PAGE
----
"Ah! I am told that New York is very beautiful. Is it more beautiful than Paris?"
"Oh, no," I said, "no city is more beautiful than Paris"
"It seems the very suggestion that one could be is enough to make you very angry," grinned Giovanni. "Forgive me. I was not trying to be heretical." Then, more soberly and as though to appease me, "You must like Paris very much."
"I like New York, too," I said, uncomfortably aware that my voice had a defensive ring, "but New York is very beautiful in a very different way."
He frowned. "In what way?"
"No one," I said, "who has never seen it can possibly imagine it. It's very high and new and electric exciting." I paused. "It's hard to describe. It's very twentieth century."
"You find that Paris is not of this century?" he asked with a smile.
His smile made me feel a little foolish. "Well," I said, "Paris is old, is many centuries. You feel, in Paris, all the time gone by. That isn't what you feel in New York" He was smiling. I stopped.
"What do you feel in New York?" he asked.
"Perhaps you feel," I told him, "all the time to come. There's such power there, everything is in such movement. You can't help wondering I can't help wondering what it will all be like many years from now."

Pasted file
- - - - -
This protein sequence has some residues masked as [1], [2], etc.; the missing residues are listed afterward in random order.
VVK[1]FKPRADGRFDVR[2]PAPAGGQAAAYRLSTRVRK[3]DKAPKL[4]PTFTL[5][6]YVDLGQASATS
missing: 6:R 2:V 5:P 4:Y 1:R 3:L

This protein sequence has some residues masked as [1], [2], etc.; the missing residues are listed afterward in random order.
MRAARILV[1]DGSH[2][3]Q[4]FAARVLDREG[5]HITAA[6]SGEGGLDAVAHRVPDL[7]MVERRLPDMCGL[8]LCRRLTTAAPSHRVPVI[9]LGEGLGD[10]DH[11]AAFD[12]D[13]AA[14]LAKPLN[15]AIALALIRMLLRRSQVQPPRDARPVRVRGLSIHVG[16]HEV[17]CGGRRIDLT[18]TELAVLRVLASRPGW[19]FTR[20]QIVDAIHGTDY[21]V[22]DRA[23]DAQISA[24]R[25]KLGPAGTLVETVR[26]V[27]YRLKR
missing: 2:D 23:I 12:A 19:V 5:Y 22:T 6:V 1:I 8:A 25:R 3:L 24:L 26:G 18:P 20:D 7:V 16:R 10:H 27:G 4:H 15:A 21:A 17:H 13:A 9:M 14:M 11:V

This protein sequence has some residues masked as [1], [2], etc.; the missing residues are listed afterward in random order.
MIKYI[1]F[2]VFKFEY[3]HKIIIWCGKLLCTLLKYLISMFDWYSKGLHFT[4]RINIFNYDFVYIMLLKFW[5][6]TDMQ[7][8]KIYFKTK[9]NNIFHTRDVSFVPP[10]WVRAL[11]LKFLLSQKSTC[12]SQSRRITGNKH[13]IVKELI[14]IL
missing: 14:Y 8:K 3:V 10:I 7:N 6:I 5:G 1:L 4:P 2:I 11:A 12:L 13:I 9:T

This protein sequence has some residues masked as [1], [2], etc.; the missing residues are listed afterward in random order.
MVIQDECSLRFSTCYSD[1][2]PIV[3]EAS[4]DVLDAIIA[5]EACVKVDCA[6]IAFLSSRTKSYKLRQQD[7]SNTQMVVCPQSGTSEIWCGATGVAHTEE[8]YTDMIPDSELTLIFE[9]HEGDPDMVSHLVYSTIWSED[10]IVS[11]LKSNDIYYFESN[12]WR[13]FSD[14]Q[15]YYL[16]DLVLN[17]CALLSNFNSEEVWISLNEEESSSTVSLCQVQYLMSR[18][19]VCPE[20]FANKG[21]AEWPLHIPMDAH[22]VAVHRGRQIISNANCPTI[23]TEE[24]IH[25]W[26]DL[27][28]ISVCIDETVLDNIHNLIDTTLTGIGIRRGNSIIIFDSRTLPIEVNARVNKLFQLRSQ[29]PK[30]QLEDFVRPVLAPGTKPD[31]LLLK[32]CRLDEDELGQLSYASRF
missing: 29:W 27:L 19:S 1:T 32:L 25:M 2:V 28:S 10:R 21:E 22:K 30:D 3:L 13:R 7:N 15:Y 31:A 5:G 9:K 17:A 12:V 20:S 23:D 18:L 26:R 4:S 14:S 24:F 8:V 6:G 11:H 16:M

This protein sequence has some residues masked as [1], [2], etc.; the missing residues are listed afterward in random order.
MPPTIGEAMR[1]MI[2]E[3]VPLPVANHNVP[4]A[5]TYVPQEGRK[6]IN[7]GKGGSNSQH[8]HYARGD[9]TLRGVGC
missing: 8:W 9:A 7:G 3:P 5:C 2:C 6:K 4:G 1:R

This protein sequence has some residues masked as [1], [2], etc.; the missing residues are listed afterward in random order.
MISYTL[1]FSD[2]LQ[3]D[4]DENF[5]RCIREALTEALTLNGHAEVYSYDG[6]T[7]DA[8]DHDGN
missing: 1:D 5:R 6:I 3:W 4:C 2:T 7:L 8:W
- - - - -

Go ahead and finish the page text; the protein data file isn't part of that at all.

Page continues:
"Many years from now? When we are dead and New York is old?"
"Yes," I said. "When everyone is tired, when the world for Americans is not so new."
"I don't see why the world is so new for Americans," said Giovanni. "After all, you are all merely emigrants. And you did not leave Europe so very long ago."
"The ocean is very wide," I said. "We have led different lives than you; things have happened to us there which have never happened here. Surely you can understand that this would make us a different people?"
"Ah! If it had only made you a different people!" he laughed. "But it seems to have turned you into another species. You are not, are you, on another planet? For I suppose that would explain everything."
"I admit," I said with some heat for I do not like to be laughed at "that we may sometimes give the impression that we think we are. But we are not on another planet, no. And neither, my friend, are you."
He grinned again. "I will not," he said, "argue that most unlucky fact."
We were silent for a moment. Giovanni moved to serve several people at either end of the bar. Guillaume and Jacques were still talking. Guillaume seemed to be recounting one of his interminable anecdotes, anecdotes which invariably pivoted on the hazards of business or the hazards of love, and Jacques' mouth was stretched in a rather painful grin. I knew that he was dying to get back to the bar.
Giovanni placed himself before me again and began wiping the bar with a damp cloth. "The Americans are funny. You have a funny sense of time or perhaps you have no sense of time at all, I can't tell. Time always sounds like a parade chez vous a triumphant parade, like armies with banners entering a town. As though, with enough time, and that would not need to be so very much for Americans, n'est-ce pas?" and he smiled, giving me a mocking look, but I said nothing. "Well then," he continued, "as though with enough time and all that fearful energy and virtue you people have, everything will be settled, solved, put in its place. And when I say everything," he added, grimly, "I mean all the serious, dreadful things, like pain and death and love, in which you Americans do not believe."